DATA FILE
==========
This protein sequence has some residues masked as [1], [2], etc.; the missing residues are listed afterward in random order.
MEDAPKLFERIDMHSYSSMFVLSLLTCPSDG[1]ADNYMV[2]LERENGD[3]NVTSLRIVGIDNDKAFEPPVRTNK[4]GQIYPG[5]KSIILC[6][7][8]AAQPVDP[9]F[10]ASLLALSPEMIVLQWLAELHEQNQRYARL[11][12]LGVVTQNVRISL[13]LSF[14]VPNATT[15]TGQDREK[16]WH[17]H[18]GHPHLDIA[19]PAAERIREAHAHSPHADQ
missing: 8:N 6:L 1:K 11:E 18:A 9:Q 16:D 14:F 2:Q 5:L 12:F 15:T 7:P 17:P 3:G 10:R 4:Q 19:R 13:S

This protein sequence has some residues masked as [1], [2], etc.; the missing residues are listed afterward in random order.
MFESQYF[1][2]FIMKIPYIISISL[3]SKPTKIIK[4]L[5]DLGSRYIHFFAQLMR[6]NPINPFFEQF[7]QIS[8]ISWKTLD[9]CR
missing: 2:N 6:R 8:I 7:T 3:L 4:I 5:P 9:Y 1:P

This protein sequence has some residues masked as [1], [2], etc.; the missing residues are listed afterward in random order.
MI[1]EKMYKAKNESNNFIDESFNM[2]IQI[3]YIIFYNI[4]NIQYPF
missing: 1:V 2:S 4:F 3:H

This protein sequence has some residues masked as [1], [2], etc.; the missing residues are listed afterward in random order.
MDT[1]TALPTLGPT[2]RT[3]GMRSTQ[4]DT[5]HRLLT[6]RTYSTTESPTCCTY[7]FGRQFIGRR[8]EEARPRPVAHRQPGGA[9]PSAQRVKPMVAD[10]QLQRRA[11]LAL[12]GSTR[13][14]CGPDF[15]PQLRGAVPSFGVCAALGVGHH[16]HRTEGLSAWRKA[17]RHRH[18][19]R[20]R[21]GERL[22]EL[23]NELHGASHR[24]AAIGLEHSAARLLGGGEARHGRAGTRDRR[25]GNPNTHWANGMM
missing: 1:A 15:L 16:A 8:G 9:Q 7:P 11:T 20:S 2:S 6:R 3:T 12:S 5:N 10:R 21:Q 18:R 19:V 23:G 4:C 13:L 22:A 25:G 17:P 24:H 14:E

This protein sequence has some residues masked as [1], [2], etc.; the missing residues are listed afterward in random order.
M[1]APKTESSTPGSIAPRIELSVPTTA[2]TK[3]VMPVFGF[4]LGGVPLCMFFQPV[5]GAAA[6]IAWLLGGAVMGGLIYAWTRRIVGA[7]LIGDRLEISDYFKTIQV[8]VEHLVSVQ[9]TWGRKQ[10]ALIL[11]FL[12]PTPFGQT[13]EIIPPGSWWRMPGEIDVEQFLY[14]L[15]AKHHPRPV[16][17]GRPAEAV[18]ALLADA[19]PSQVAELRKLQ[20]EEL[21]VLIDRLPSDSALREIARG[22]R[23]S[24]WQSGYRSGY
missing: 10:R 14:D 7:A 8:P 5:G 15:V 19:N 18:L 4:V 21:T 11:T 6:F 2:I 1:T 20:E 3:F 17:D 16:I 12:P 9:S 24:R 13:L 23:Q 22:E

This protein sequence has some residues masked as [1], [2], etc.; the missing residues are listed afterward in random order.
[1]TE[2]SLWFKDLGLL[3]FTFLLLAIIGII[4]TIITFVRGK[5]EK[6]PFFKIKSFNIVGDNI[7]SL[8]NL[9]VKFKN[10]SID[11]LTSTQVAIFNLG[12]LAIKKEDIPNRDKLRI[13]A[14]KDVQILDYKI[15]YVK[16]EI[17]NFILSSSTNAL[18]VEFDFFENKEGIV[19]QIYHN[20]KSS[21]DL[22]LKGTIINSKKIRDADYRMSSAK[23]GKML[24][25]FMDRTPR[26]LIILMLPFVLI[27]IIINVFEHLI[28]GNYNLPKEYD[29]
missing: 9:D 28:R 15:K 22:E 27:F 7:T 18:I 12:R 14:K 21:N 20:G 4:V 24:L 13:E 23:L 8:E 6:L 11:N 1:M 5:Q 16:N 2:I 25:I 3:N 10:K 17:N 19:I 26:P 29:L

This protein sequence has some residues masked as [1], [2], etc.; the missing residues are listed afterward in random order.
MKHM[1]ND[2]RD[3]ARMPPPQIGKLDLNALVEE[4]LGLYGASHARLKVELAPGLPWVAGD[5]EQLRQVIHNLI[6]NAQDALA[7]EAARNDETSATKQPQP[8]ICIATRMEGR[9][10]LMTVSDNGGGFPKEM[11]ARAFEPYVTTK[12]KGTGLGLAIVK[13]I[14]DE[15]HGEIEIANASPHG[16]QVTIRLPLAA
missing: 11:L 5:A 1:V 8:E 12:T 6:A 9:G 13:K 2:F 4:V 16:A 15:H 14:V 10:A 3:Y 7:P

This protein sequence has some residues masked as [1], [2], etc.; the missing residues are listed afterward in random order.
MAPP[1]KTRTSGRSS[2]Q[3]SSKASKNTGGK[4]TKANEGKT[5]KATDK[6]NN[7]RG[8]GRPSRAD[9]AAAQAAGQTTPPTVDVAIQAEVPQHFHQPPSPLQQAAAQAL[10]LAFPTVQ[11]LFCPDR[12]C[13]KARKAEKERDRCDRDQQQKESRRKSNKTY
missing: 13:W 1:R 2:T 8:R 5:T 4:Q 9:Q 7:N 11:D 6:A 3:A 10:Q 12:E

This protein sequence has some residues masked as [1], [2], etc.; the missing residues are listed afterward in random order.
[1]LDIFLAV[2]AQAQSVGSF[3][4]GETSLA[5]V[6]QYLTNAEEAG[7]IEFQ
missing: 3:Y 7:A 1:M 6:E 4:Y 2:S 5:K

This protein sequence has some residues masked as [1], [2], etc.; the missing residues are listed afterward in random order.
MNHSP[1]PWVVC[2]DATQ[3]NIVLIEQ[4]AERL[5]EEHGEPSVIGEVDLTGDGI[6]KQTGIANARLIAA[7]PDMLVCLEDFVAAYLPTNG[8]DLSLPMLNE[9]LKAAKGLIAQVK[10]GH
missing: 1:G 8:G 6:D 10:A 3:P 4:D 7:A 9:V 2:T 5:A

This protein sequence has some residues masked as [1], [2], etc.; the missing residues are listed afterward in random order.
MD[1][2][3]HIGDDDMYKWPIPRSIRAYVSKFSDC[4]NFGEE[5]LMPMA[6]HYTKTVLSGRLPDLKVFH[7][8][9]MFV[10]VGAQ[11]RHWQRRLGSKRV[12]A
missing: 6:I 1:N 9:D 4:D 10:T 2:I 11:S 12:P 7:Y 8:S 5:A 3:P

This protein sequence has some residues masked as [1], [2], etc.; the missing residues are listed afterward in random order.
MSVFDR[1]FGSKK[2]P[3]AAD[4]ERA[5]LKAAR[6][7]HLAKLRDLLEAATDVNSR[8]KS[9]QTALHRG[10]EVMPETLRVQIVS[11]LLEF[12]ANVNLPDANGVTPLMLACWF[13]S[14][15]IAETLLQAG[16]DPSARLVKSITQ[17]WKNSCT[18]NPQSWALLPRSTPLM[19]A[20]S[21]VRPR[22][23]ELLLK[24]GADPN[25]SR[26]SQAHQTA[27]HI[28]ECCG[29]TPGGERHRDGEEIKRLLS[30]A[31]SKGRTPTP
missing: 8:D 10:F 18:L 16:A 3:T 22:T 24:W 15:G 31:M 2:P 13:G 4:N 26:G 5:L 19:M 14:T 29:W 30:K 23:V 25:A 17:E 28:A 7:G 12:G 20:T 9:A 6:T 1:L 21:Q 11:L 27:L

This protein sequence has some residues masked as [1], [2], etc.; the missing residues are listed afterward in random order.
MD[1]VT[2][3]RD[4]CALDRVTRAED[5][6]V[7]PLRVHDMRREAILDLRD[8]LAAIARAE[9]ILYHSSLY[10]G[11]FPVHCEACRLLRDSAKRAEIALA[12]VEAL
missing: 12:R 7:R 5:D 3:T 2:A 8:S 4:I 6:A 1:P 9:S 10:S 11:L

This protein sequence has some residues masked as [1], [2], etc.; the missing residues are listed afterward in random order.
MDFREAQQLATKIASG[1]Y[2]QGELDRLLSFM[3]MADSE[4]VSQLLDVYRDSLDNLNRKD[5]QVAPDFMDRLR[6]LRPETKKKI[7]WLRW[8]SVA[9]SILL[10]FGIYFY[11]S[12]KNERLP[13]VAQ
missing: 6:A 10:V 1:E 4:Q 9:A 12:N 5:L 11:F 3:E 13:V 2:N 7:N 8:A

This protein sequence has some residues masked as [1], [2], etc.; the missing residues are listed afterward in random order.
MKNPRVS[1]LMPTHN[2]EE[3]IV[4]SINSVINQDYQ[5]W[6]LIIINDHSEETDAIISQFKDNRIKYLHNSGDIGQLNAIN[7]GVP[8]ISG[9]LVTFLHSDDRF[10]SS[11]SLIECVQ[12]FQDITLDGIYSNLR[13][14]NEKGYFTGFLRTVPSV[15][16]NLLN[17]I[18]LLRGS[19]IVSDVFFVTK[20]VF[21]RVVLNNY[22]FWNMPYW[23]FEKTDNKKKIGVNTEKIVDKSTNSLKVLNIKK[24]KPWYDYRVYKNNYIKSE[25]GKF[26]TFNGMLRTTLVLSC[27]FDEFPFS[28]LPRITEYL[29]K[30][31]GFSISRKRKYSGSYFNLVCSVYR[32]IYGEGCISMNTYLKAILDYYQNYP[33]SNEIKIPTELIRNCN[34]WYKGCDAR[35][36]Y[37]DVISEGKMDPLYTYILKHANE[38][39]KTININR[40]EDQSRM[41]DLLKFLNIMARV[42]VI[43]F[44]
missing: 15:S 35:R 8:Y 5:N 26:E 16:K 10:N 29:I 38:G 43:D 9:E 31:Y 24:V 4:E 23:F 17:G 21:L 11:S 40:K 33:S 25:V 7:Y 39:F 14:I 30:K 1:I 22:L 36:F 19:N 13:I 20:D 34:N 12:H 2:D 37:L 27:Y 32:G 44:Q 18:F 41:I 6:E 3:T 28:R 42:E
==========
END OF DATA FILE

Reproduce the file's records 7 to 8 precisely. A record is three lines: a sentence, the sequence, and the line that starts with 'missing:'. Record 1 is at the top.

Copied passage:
This protein sequence has some residues masked as [1], [2], etc.; the missing residues are listed afterward in random order.
MKHM[1]ND[2]RD[3]ARMPPPQIGKLDLNALVEE[4]LGLYGASHARLKVELAPGLPWVAGD[5]EQLRQVIHNLI[6]NAQDALA[7]EAARNDETSATKQPQP[8]ICIATRMEGR[9][10]LMTVSDNGGGFPKEM[11]ARAFEPYVTTK[12]KGTGLGLAIVK[13]I[14]DE[15]HGEIEIANASPHG[16]QVTIRLPLAA
missing: 11:L 5:A 1:V 8:E 12:T 6:A 9:G 13:K 2:F 4:V 16:A 15:H 14:V 10:A 3:Y 7:P

This protein sequence has some residues masked as [1], [2], etc.; the missing residues are listed afterward in random order.
MAPP[1]KTRTSGRSS[2]Q[3]SSKASKNTGGK[4]TKANEGKT[5]KATDK[6]NN[7]RG[8]GRPSRAD[9]AAAQAAGQTTPPTVDVAIQAEVPQHFHQPPSPLQQAAAQAL[10]LAFPTVQ[11]LFCPDR[12]C[13]KARKAEKERDRCDRDQQQKESRRKSNKTY
missing: 13:W 1:R 2:T 8:R 5:T 4:Q 9:Q 7:N 11:D 6:A 3:A 10:Q 12:E